The defence of the state was considered, at least by the Senate, as a duty, a responsibility and a privilege; but, besides aristocracy, most citizens were, in principle, farmers, they could only afford to spend a few weeks of their time on a military campaign, because they should return to their fields as soon as possible. The interruption of everyday working life could ruin these soldier-farmers, who traditionally formed the troops' base. As a result, conflicts were short and were usually determined by a single clash of enemy forces.

At the end of the 5th century, Rome was competing with Etruscans and Greeks in central Italy. In these years, the Etruscans were defeated from time to time by Carthaginians, Greeks and Celts, and started to lose their influence on the area north of Rome. And in 390, the Celts from the north invaded their territories. The Romans intervened but were severely defeated in the Tiber valley, at the confluence with the River Allia, on July 18th 390. From that moment on, this will be the “Dies Alliensis”, that is an “unfortunate day”. Clashing for the first time with a large unconventional army, the legions found themselves too slow and heavy to cope with agile, fast, sword-armed troops.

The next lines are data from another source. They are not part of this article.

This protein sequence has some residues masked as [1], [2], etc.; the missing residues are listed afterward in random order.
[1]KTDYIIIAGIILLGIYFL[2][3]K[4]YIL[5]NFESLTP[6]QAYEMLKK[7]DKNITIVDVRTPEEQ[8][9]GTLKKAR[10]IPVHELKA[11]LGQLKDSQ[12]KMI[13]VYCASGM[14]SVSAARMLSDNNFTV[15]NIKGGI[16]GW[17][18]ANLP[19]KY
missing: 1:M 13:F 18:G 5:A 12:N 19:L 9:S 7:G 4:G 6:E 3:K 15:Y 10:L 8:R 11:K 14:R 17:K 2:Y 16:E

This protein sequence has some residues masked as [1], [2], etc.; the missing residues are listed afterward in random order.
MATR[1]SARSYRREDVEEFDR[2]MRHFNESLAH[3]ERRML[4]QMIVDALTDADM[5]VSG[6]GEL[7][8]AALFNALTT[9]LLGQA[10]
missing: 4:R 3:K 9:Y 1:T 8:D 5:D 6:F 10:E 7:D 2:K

After this defeat, the city, which did not have strong fortifications, remained open and defenceless; the Gauls occupied it but renounced to seize the stronghold of the Capitol. The invaders, led by King Brenno, were content to be paid a large sum of money to withdraw from Rome. "Vae Victis”,  woe to the losers, King Brenno said when the Romans argued about the amount of gold they should pay to have the Celts leave the city. But even with this defeat, Rome increased its prestige, as it had been the only city to force the Gauls to withdraw from a location that had already been in their hands.

This military disaster severely shook the Romans, and many historians believe that the reforms to prevent a future one set them on the road to military superiority. The genius of Roman military commanders was their ability to learn from their opponents and adapt their techniques and their technology to suit their purposes.